Monday, 12 March 2018

Pashka

I came across a recipe for this Russian Easter dessert in Dad's old cook books; it was given to him by a friend from England in the mid-1970s. Oddly enough it does seem to be better-known in England than here.

Essentially, this is a kind of unbaked cheesecake; really just a flavoured and molded cheese in fact. I stopped to wonder why it should be associated with Easter, but then the answer was obvious: it isn't just eggs that are starting to show up again as the days get longer, milk is reappearing again after several long months without any. Oh well, not any more, but traditionally that would have been pretty much the case. Of course the first milk of the season would have been celebrated and treated with ritual respect.

I have scaled this down considerably from the original recipe. It's quite rich and small portions are a good idea. You can really use whatever dried fruits and nuts you like to enrich it, but I like the combination below very much.

6 servings
36 hours - of which about 20 minutes are actually prep time

Pashka - a Russian Easter cheese dessert

1/4 cup dried apricots OR candied peel
1/4 cup dried cranberries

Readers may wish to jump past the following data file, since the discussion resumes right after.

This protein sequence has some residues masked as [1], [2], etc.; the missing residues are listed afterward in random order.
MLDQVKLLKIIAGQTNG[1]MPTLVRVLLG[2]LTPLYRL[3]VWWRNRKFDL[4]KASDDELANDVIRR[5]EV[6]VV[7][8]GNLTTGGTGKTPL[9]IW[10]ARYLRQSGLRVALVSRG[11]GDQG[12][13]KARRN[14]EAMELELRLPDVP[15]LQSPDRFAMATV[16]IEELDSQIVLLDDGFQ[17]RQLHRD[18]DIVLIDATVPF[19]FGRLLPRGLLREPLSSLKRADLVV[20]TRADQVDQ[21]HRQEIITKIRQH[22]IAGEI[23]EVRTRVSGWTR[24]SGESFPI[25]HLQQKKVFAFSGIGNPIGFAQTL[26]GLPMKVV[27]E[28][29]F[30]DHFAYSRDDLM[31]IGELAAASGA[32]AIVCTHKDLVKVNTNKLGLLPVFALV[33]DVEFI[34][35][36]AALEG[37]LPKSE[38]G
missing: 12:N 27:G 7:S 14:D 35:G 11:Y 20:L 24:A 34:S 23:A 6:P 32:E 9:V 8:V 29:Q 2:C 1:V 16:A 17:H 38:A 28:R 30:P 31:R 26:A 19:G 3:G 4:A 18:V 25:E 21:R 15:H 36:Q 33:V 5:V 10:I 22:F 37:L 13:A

zest and juice of 1/2 lemon
2 tablespoons sherry OR rum
3 tablespoons unsalted butter
300 grams ricotta or dry cottage cheese
a pinch of salt
2 to 3 tablespoons honey
2 tablespoons sour cream OR thick yogurt
1/4 cup chopped nuts; almonds, hazelnuts OR pistachios

Chop the apricots, if using, to about the size of candied peel, and chop the cranberries a little too. Mix them - whatever combination you are using - in a small bowl. Grate in the lemon zest, and add the lemon juice. Add the sherry or rum, and cover. Soak overnight.

Cream the butter thoroughly in a small mixing bowl, and work in the ricotta or cottage cheese with a pinch of salt. Mix in the honey and sour cream or yogurt. Mix in the chopped fruit and any liquid still unabsorbed. If you like, mix in the nuts. I dislike the texture of nuts in an otherwise smooth composition, so I saved mine to sprinkle over the pashka at serving time.

Line a mesh strainer big enough to hold the mixture with a piece of cheesecloth, or an old, clean handkerchief or thin tea towel ready for a second career. Scrape the mixture into it, and fold the cloth over it to cover. Put the strainer into a bowl which will allow the strainer to stay level, and for liquid to drip into it with good clearance. Put a plate and a weight on top of the pashka, and place it in the refrigerator for 24 hours.

Discard the whey, etc, which has flowed out of the pashka. Turn it out onto a serving dish. Serve it garnished with nuts, more dried fruit, or fruit preserves. A very small dollop of thick rich sour cream might work too.




Last year at this time I made Cumberland Sauce.

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